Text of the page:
Below is evidence of my dark past, a past I was hoping to black box. However, today’s readings about the inventions of the internet and web have made me daringly nostalgic. My confession… I was a Geocities kid. Geocities was an early web-hosting service, popular amongst my personal circle to develop personal webpages. Geocities has since closed, but there are various projects aimed at archiving Geocities. I was able to locate one artifact the came from me… a very jargonic guestpage entry. Please enjoy my grammar and misuse of all caps.
At the time, we would html code our own personal web sites and connect them via “web-ring” to other college-aged Geocitizens we met through Internet Relay Chat (IRC). Thus, even prior to the advent of social media platforms, I web let me achieve what we all seek as social beings – a connection.
However, at the time I had very little understanding of the technical infrastructure that provided a new medium to express my identify. Mainstream media reported on the possibilities of the “Information Super Highway”, which I think embedded a technological deterministic view about the internet.
The Internet was going to change society.
But like my line-by-line html coding and web-ringing, my technological deterministic view has radically changed. Today’s readings, along with an Actor-Network-Theory (ANT) lens, has validated what I was experiencing back then and continue to marvel at to this day – the internet is not just a technological infrastructure marvel. It must be appreciated as a socio-technical one.
Abbate (1999) guides us through a seemingly humble recount of the origins of packet switching. In actuality, she’s describing the evolution of the internet. Abbate’s text could have been solely technical, resulting in the my own trivialization of the the internet’s history. What I truly appreciated was that Abbate illuminated the political and functional context of packet switching.
Baran’s Distributive Network design and packet switching was a result US militaristic need. Davie’s additions to Baran’s design was seen to address a UK economic and political need. Ultimately, ARPNET provide the opportunity to launch this design, paving the way for the Internet as we know it.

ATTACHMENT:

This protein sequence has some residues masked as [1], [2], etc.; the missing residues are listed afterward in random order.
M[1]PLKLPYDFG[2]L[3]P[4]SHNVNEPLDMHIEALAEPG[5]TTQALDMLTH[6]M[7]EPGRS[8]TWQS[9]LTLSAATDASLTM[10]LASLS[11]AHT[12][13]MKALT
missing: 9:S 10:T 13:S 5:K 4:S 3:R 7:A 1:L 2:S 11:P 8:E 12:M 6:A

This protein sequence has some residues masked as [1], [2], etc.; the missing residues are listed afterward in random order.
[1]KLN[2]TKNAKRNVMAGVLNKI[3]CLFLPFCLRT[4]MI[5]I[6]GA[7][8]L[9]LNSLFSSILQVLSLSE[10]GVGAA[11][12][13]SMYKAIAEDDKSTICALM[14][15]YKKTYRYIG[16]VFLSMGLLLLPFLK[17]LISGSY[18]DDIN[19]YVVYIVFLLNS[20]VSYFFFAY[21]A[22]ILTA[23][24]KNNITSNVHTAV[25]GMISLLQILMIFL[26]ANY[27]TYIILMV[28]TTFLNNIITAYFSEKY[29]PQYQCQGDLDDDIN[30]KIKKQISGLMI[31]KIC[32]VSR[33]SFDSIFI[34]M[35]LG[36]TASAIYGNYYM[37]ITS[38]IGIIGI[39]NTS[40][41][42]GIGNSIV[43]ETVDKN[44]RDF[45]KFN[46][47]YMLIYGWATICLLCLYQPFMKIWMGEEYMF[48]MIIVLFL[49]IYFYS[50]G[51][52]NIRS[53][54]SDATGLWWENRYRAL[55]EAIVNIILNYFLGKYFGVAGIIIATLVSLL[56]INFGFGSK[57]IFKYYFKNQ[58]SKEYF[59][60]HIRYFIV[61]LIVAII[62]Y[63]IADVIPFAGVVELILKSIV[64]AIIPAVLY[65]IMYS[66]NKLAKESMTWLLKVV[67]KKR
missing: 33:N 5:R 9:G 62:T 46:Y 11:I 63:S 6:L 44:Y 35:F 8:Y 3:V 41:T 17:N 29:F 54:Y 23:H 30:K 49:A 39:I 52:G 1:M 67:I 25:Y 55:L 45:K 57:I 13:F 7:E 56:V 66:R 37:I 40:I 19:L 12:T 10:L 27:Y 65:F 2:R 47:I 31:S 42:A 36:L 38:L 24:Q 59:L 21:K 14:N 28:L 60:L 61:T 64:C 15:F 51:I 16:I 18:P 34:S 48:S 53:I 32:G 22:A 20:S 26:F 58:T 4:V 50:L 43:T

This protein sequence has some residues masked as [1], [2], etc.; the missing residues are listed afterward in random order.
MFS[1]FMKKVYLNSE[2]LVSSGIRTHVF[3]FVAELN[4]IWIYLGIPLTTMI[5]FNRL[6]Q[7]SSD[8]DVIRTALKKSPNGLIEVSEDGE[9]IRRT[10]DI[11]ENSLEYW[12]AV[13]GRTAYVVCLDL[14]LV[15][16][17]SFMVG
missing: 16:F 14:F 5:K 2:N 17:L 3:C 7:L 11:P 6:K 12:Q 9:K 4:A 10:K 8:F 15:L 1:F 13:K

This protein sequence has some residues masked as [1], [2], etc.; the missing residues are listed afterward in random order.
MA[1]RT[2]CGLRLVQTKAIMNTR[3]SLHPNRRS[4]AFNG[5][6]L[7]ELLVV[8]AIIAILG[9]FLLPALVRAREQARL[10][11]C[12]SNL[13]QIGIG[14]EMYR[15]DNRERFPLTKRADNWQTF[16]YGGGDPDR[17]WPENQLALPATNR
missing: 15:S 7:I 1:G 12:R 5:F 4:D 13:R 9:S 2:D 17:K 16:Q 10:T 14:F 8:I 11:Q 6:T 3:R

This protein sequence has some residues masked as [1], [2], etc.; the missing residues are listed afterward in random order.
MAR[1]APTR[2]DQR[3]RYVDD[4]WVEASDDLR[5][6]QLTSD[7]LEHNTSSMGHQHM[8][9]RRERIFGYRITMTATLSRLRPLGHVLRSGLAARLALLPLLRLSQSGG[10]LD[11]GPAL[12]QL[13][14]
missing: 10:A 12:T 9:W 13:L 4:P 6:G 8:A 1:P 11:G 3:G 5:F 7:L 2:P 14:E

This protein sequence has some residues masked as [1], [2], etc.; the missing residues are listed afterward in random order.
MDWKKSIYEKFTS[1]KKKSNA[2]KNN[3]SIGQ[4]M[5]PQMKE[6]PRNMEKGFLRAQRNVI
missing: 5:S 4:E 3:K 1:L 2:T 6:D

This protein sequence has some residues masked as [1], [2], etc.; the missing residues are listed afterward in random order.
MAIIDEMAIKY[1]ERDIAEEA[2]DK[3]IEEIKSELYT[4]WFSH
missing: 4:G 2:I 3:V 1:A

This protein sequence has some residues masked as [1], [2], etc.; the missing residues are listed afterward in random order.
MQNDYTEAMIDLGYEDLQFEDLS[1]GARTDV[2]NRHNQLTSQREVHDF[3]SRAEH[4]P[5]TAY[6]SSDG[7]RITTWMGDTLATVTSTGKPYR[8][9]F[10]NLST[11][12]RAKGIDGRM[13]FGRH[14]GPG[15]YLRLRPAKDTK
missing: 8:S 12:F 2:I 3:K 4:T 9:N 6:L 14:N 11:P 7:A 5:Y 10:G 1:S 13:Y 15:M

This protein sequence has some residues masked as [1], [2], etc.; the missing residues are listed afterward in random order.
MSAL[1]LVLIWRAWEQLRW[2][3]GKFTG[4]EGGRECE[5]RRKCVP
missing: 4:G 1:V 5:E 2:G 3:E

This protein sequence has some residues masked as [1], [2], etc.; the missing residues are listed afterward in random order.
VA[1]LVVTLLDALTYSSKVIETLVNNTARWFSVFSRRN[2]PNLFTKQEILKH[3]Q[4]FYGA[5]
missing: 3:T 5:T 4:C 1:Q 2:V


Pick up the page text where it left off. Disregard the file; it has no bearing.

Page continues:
Not only did Abbate provide an informative historical account, but she illuminate a tangible example for ANT. Rather than describing the internet in terms of a technology that has changed society, ANT reveals that the internet’s designers were influenced by the political, economic, and scientific associations of that time.
What if there was no cold war? What if Britain had been in a better economic position?
Tracing the associations this distributive network design and packet switching as proposed by LaTour helped me appreciate the socio-cultural networks that led the internet’s technical network. Thus, limiting my technological determinist preconceptions.
Further to this, aside from the HTML programming nostalgia brought forward via Oakes interview with web-inventor Berners-Lee, this recount of the movement from web 1.0, to 2.0, and now and impending realization of web 3.0 has demonstrated how the edge of the network has molded the technology. This evolution of the web is evident of a nurture (as opposed to nature) growth of the internet – one influenced by its users. In fact, if web 3.0 is ‘us’ teaching machines, then the first thing we may have to teach them is to console technological determinist.
I marvel at how much the Internet has grown since my own initial and humble contributions. But, I’m just in awe with how it’s grown by those driving it’s use and function (like we were doing trying to do in web 1.0)…
…and maybe we can teach machines to how to decipher my ’90s Geocities lingo.
I’m JuSt gLaD I dOn’T wRiTe LiKe tHis AnYmOre. Yeeesh.